Background on Economic Capital
Volatility and Capital: Measures of Risk
Conceptual Framework for Economic Capital Models and Required Inputs
Recovery Risk and Economic Capital
The Significance of Economic Capital to Financial Institutions
Economic Capital for Retail Credit Card Portfolios
Economic Capital for Counterparty Credit Risk
Economic Capital for Securitisations
Economic Capital for Market Risk
Measuring and Calculating Economic Operational Risk Capital
A Fundamental Look at Economic Capital and Risk-Based Profitability Measures
A Risk-Factor Model Foundation for Ratings-Based Bank Capital Rules
Allocating Portfolio Economic Capital to Sub-Portfolios
Spectral Capital Allocation
Evaluating Design Choices in Economic Capital Modelling: A Loss Function Approach
UNIQUE CAPITAL MODELLING CONSIDERATIONS
While credit card portfolios share many characteristics with other retail portfolios – granularity, portfolio size, management techniques – their unique characteristics challenge economic capital modellers. Among the credit card features that impact the assessment of unexpected loss and capital need are the following.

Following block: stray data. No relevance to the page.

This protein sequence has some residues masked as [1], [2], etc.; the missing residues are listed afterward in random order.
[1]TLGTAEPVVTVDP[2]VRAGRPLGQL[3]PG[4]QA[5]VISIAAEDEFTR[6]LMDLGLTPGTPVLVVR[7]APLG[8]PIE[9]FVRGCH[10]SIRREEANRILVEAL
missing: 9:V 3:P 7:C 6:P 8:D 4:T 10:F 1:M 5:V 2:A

Undrawn credit lines. Credit cards are unique in that both borrower and lender possess options on the undrawn line: borrowers can draw down – and lenders can cancel – the remaining credit line at will. Open credit limit is a key aspect of card utility, with borrowers typically preferring higher limits. Along with rate, features and rewards, credit limit is an important basis for product differentiation. Undrawn line is also a source of backstop funding for distressed borrowers. While drawdown behaviour in advance of default is more complex than “charge to the max”, borrowers typically draw on open lines prior to default.
Issuer disposition towards open credit line is more subtle. On the one hand, undrawn lines represent potential future outstandings and earnings. Credit line size is also a source of competition among issuers.